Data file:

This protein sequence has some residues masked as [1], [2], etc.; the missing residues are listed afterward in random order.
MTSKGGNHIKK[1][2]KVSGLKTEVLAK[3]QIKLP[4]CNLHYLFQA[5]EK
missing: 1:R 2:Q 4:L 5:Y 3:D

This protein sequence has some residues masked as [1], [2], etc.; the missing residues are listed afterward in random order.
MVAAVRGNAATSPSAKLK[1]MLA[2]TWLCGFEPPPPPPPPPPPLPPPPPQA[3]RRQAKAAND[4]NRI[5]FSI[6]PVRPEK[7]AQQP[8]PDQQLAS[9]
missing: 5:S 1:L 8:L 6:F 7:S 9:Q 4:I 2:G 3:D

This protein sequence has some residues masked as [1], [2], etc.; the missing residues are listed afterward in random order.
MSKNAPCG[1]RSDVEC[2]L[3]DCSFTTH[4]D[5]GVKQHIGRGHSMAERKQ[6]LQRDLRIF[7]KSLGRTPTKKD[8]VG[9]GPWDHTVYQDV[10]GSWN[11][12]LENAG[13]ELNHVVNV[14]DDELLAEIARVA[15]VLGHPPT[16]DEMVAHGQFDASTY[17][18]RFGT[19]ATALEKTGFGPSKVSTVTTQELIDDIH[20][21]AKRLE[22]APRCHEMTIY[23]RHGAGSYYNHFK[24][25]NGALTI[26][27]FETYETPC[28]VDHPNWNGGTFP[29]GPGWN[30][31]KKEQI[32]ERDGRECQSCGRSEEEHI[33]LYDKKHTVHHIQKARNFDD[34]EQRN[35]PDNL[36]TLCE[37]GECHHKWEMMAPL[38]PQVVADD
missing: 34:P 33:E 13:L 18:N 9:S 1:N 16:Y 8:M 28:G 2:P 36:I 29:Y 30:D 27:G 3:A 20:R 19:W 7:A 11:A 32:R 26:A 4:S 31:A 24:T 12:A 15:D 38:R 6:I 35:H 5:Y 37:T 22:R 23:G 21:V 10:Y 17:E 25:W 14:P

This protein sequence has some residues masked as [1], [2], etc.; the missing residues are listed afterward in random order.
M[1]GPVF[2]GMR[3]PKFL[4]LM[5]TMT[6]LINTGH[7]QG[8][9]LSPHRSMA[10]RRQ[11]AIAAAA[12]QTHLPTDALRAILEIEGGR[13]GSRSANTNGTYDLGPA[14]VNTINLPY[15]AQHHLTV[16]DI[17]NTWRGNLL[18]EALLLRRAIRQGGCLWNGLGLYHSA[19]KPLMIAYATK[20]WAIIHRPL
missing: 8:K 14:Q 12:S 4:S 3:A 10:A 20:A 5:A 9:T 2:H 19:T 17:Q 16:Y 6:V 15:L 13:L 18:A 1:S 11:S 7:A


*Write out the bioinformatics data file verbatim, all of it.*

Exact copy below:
This protein sequence has some residues masked as [1], [2], etc.; the missing residues are listed afterward in random order.
MTSKGGNHIKK[1][2]KVSGLKTEVLAK[3]QIKLP[4]CNLHYLFQA[5]EK
missing: 1:R 2:Q 4:L 5:Y 3:D

This protein sequence has some residues masked as [1], [2], etc.; the missing residues are listed afterward in random order.
MVAAVRGNAATSPSAKLK[1]MLA[2]TWLCGFEPPPPPPPPPPPLPPPPPQA[3]RRQAKAAND[4]NRI[5]FSI[6]PVRPEK[7]AQQP[8]PDQQLAS[9]
missing: 5:S 1:L 8:L 6:F 7:S 9:Q 4:I 2:G 3:D

This protein sequence has some residues masked as [1], [2], etc.; the missing residues are listed afterward in random order.
MSKNAPCG[1]RSDVEC[2]L[3]DCSFTTH[4]D[5]GVKQHIGRGHSMAERKQ[6]LQRDLRIF[7]KSLGRTPTKKD[8]VG[9]GPWDHTVYQDV[10]GSWN[11][12]LENAG[13]ELNHVVNV[14]DDELLAEIARVA[15]VLGHPPT[16]DEMVAHGQFDASTY[17][18]RFGT[19]ATALEKTGFGPSKVSTVTTQELIDDIH[20][21]AKRLE[22]APRCHEMTIY[23]RHGAGSYYNHFK[24][25]NGALTI[26][27]FETYETPC[28]VDHPNWNGGTFP[29]GPGWN[30][31]KKEQI[32]ERDGRECQSCGRSEEEHI[33]LYDKKHTVHHIQKARNFDD[34]EQRN[35]PDNL[36]TLCE[37]GECHHKWEMMAPL[38]PQVVADD
missing: 34:P 33:E 13:L 18:N 9:S 1:N 16:Y 8:M 28:G 2:P 36:I 29:Y 30:D 27:G 3:A 20:R 19:W 7:A 11:A 32:R 26:A 4:S 31:A 24:T 12:A 15:D 38:R 6:I 35:H 5:Y 37:T 22:R 23:G 21:V 10:Y 17:E 25:W 14:P

This protein sequence has some residues masked as [1], [2], etc.; the missing residues are listed afterward in random order.
M[1]GPVF[2]GMR[3]PKFL[4]LM[5]TMT[6]LINTGH[7]QG[8][9]LSPHRSMA[10]RRQ[11]AIAAAA[12]QTHLPTDALRAILEIEGGR[13]GSRSANTNGTYDLGPA[14]VNTINLPY[15]AQHHLTV[16]DI[17]NTWRGNLL[18]EALLLRRAIRQGGCLWNGLGLYHSA[19]KPLMIAYATK[20]WAIIHRPL
missing: 8:K 14:Q 12:S 4:S 3:A 10:A 20:A 5:A 9:T 2:H 19:T 17:Q 16:Y 6:V 15:L 13:L 18:A 1:S 11:S 7:A